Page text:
I always like to do the pay-to-play cellar tasting at Linden; I think it is one of the best tastings anywhere, from an educational point of view. In tastings past, one of the Linden employees has described the sites, the oak regimens, and so forth in explaining how the two side-by-side wines differ. The new cellar tasting format offers the same side-by-side tasting, but is much more interactive than formerly. In this tasting, the tasters offered up comments about the fruit, flavors, nose, weight and so forth and then we got into a discussion of those aspects that contributed to what we were tasting and smelling.



We tasted Avenius Chardonnay 2011 versus Boisseau from the same vintage, then Avenius Red 2009 versus Hardscrabble Red 2009, and finally Late Harvest Vidal 2007.

Tasting notes:

Avenius Chardonnay 2011: closed nose eventually giving up some pineapple with a backing of lemon as it warmed in my hands, the nose to me is that of a classic stainless steel/neutral oak Chard, with a lemony citrus mid-palate, finishing in a big rush of lime acidity. Underlying everything is a pervasive minerality.

Boisseau Chardonnay 2011: the nose is much warmer with hints of baked apple, ripe pears, and a few baking spices hinting at some new oak, pear crème brûlée and applesauce on the palate with exceedingly good acidity for this very warm site. I believe they are picking earlier to preserve acidity, a great move for this wine.

Avenius Red 2009: red plum, raspberry, blackberry on the nose and palate, palate backed by minerality and very nice acidity, framed by fine tannins. While this is a very good wine, I could wish for a touch more length as the acid dominates the finish. It very well may come together in a few years and certainly has the structure to age very gracefully.

Hardscrabble Red 2009: dark and blue fruit typical of Cabernet Sauvignon with hints of chocolate and a bit of herbaceousness lurking in the background, a slight green/herbal character appears with aggressive aeration, youthful, exuberant, great extraction, super fine tannins, excellent acidity all well in balance, long, long persistent finish. Finest Hardscrabble yet made.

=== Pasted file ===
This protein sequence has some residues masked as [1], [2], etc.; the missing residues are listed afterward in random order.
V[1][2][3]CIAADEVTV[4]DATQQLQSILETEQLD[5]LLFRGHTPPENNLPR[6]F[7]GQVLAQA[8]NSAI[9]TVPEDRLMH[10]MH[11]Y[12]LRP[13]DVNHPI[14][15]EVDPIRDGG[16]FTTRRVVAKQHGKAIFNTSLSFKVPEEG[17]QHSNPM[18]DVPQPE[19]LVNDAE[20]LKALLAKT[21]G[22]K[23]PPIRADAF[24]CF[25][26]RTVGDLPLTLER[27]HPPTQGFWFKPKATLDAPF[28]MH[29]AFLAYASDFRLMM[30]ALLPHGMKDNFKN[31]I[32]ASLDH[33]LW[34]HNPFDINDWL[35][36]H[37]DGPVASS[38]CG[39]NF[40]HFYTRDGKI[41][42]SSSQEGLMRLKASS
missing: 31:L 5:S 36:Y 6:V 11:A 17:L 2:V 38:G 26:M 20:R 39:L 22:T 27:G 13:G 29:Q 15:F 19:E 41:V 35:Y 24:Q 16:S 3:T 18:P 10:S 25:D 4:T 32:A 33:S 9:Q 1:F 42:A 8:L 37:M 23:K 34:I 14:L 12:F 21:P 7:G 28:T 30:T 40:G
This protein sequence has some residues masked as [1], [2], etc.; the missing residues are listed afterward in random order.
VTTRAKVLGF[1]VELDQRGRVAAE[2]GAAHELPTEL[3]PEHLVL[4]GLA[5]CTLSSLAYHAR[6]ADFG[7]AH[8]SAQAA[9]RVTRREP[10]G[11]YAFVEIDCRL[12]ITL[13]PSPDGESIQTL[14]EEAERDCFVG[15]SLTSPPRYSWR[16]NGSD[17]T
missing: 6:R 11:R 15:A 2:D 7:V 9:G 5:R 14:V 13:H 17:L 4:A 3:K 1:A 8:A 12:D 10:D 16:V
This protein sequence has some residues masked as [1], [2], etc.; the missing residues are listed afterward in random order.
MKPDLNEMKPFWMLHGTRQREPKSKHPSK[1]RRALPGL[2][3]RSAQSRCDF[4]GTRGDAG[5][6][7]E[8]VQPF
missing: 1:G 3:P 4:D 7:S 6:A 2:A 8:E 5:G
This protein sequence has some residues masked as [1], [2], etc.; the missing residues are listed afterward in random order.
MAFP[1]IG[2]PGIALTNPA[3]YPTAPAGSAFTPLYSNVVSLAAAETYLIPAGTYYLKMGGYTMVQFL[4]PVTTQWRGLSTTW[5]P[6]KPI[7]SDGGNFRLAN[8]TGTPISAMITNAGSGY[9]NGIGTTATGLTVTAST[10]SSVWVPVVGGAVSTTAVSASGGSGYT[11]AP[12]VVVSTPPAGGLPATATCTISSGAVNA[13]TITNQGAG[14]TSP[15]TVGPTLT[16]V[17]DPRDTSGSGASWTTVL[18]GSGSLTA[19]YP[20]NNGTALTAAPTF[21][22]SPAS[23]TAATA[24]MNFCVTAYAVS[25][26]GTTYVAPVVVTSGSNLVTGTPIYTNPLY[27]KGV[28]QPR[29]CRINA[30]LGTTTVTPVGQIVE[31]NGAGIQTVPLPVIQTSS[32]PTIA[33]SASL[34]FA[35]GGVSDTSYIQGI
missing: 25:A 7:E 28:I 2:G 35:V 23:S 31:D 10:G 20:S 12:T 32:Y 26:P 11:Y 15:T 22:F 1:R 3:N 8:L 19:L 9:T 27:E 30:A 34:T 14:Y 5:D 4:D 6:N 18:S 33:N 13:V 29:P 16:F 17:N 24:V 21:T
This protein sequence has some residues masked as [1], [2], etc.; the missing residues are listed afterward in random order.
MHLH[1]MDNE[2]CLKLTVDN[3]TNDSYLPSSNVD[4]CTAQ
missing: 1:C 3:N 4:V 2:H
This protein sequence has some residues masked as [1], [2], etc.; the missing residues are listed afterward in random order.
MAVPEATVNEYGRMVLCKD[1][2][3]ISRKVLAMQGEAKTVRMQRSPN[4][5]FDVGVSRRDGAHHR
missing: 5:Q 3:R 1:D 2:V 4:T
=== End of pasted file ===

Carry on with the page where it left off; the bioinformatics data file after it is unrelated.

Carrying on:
Late Harvest Vidal 2007: not a lot of experience with this wine, just finishing off the 2006 vintage at the restaurant, but coming into its own with a honeyed dried peach and fresh apricot nose and an apricot crème brûlée palate with a very surprising amount of acidity for such a very warm year.

Lunch of Champions: Wine, Cheese, Salame, and Bread!

It was a freezing cold day, sunny, wind gusts to 30 knots, and a high below freezing: what a great day to be with friends sharing wine! Thanks to Bill, Drew, and Michel for a great day!

Tuesday, November 19, 2013

Red or Green?

Chile is so important to New Mexican cuisine that New Mexico has an official state question: "Red or Green?" I spent a bunch of time in that beautiful state back in my teens and early 20's and I came to love dishes smothered in chile. My answer to the question: Green! I don't dislike red chile in any way, but I love the nuance that I am able to impart to green chile and we often have chile verde and salsa verde on the menu at the restaurant because of that.


Fried Tortillas with Beans, Poached Eggs, and Chile Verde
Yesterday was an early day for me (home by 2pm) and that let me tackle a more complex dinner than I would have with less time. My ladies at the grocery store perked up a little when they saw what I was buying, probably because they recognized all the ingredients in my basket. I usually have all kinds of Asian ingredients that they can't relate to, but yesterday's haul of pork neck bones, pinto beans, corn tortillas, tomatillos, and cilantro prompted the inevitable questions about what I was making for dinner.

And I told them that I was making a version of huevos rancheros with salsa verde instead of salsa ranchera and poached eggs instead of fried. It was Ann who got me thinking along these lines and I am glad she did because last night's dinner was AWESOME!

Broiling Poblanos, Tomatillos, and Garlic
When I first got home, I wanted to get the stock for the chile verde going so that it could simmer and do its thing while Ann and I went out on the patio and enjoyed the unseasonably warm temperatures. The first step was to put poblano chiles, tomatillos, and whole peeled cloves of garlic on a sheet tray under the broiler on high. I turned the poblanos once when they had blistered on the first side and then removed the sheet tray from the oven once the second side had blistered. Into a plastic bag with the poblanos so that they could steam a bit and into the stock with the garlic and tomatillos.

Putting a Hard Sear on Pork Neck Bones, Onion, and Cilantro Stems